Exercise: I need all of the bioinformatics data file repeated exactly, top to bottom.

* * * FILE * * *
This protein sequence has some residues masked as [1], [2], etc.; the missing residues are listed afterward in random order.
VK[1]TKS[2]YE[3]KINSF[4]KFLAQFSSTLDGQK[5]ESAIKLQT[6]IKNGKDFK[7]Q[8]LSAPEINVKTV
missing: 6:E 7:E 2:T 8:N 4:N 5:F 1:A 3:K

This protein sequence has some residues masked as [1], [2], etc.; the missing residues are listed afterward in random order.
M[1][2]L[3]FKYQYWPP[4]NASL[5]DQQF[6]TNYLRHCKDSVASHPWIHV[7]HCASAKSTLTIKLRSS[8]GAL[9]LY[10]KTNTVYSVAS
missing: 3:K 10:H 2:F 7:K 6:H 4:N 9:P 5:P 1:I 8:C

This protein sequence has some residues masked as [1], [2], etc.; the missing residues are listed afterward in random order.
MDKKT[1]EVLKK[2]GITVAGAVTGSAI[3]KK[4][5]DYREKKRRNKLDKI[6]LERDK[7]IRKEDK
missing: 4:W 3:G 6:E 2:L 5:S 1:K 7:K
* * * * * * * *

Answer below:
This protein sequence has some residues masked as [1], [2], etc.; the missing residues are listed afterward in random order.
VK[1]TKS[2]YE[3]KINSF[4]KFLAQFSSTLDGQK[5]ESAIKLQT[6]IKNGKDFK[7]Q[8]LSAPEINVKTV
missing: 6:E 7:E 2:T 8:N 4:N 5:F 1:A 3:K

This protein sequence has some residues masked as [1], [2], etc.; the missing residues are listed afterward in random order.
M[1][2]L[3]FKYQYWPP[4]NASL[5]DQQF[6]TNYLRHCKDSVASHPWIHV[7]HCASAKSTLTIKLRSS[8]GAL[9]LY[10]KTNTVYSVAS
missing: 3:K 10:H 2:F 7:K 6:H 4:N 9:P 5:P 1:I 8:C

This protein sequence has some residues masked as [1], [2], etc.; the missing residues are listed afterward in random order.
MDKKT[1]EVLKK[2]GITVAGAVTGSAI[3]KK[4][5]DYREKKRRNKLDKI[6]LERDK[7]IRKEDK
missing: 4:W 3:G 6:E 2:L 5:S 1:K 7:K